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A viewpoint by Thomas D. Elias: How free should Berkeley be in picking students?

August 07, 2001

In its seemingly never-ending quest for new end runs around the 1996, Proposition 209 ban on affirmative action, the flagship Berkeley campus of the University of California now would like the freedom to evaluate every freshman applicant on the basis of a combination of academics and personal factors.

This, of couse, is precisely how colleges like Stanford, Pomona, Harvard, Claremont, Yale and California Lutheran choose their students.

But those are private schools, not dependent on taxpayers for the vast bulk of their funding. All UC campuses, including Berkeley, get more than 80 percent of their money from the state budget.

Because of this, most UC admissions have long been based on objective criteria like grades and test scores. UC policy now requires between 50 percent and 75 percent of each freshman class be admitted solely on the basis of academic achievement. The actual percentages range from about 50 percent at Berkeley to almost 75 percent at UC Santa Barbara.


Those rules guarantee that every California high school student has an even shot at getting into the state's most elite public campuses. They are supposed to eliminate factors like which college a student's parents attended or the contributions a wealthy parent might make.

True, all things are not equal, even in things like grades and test scores. It's easier to make good marks at some high schools than others.

Scores on the Scholastic Assessment Test also are linked to economic and social factors in every study.

In California, this has meant that whites and Asians have fared better in UC admissions than blacks and Hispanics ever since the university has been unable to factor in things like gender and ethnicity. The university has tried tactics like granting automatic acceptance to anyone in the top 4 percent of a California high school graduating class and actively recruiting minority applications. These things have not worked well in restoring the diversity administrators want.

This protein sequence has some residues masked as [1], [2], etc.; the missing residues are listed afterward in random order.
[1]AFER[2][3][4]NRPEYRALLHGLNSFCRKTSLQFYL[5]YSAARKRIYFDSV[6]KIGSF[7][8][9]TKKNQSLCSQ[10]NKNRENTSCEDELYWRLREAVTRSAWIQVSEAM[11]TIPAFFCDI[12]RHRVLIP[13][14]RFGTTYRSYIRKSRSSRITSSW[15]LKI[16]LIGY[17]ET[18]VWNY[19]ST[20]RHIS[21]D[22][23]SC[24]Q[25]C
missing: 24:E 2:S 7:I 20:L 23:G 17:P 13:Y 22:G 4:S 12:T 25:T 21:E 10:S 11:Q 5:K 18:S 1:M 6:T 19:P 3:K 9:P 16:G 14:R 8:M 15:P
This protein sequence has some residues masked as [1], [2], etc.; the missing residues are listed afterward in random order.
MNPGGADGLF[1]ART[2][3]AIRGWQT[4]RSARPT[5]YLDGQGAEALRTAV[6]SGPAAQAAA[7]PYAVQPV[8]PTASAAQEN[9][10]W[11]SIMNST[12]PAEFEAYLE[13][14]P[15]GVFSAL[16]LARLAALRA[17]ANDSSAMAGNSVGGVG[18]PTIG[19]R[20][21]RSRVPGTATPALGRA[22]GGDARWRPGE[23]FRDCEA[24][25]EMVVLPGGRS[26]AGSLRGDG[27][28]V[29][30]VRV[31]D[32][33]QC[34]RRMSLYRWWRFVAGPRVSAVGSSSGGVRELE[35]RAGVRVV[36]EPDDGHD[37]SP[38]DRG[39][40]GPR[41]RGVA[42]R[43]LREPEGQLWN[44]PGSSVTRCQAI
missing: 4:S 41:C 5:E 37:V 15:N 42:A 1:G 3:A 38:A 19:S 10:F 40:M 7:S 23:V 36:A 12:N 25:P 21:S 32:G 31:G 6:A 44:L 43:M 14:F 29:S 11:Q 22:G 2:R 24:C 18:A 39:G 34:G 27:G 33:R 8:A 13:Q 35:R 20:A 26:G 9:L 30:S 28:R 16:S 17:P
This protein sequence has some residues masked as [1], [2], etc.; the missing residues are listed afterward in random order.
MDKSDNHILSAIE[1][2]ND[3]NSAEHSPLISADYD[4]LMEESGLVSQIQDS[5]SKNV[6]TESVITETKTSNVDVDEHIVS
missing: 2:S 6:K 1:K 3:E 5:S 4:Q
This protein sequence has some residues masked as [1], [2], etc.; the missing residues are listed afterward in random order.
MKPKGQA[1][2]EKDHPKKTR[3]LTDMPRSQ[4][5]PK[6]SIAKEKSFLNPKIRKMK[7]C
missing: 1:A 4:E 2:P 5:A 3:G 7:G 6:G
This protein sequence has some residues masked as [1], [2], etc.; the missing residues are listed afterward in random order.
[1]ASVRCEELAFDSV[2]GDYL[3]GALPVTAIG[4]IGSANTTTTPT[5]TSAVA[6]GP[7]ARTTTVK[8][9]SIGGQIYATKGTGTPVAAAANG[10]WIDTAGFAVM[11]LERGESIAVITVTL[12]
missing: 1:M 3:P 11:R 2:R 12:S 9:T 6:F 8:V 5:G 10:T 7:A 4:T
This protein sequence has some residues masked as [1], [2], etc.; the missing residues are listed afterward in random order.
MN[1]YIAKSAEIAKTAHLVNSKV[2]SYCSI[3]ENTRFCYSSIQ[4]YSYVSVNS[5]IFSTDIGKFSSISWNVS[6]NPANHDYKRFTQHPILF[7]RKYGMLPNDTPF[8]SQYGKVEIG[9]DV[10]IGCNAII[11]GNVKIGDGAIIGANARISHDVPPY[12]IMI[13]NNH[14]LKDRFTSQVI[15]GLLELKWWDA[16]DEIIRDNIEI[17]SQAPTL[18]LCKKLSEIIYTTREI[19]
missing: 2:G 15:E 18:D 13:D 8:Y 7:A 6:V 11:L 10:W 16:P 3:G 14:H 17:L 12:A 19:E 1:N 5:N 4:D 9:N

So last spring, Berkeley's admission staff decided to seek permission from university regents to evaluate each admission candidate individually, using personal factors along with academics.

"We think we get better, more interesting, more talented students" that way, explained Calvin Moore, chairman of Berkeley's undergraduate admissions committee. Translation: Since personal factors can include things like the effects of race, gender and economic status, Berkeley could expand its Hispanic and black numbers by changing its current rules.

In one way, that is congruent with the university's stated purpose of serving all the state's citizenry. Since few whites and Asians are likely to set up shop in ghettos or barrios as doctors, lawyers or other professionals after they graduate, if the university is to serve the state's black and Latino citizens, maybe it should be allowed to use ethnicity as an admissions factor.

But that would be a plain avoidance of state law, which forbids any role for such things. What's more, it would end any pretense of objectivity in Berkeley admissions.

How to resolve this dilemma? Since grades and test scores are at least as firmly linked to economics as to race, why not set up a formula that gives slightly more weight to the good grades of poorer students, regardless of race, religion, ethnicity or any other such factor?

That would be a recognition of reality, evening the playing field for all high-schoolers while retaining the principle of objective standards that served Berkeley so well all through the last century.

As it is, UC schools can admit 2 percent of their students on the basis of "special talents," entirely aside from academics. That's the way many linebackers and point guards now make it into Berkeley and UCLA.

But to expand totally non-objective criteria to the student body as a whole is completely inappropriate for a public university and would be certain to erode the public support on which their fate ultimately depends.

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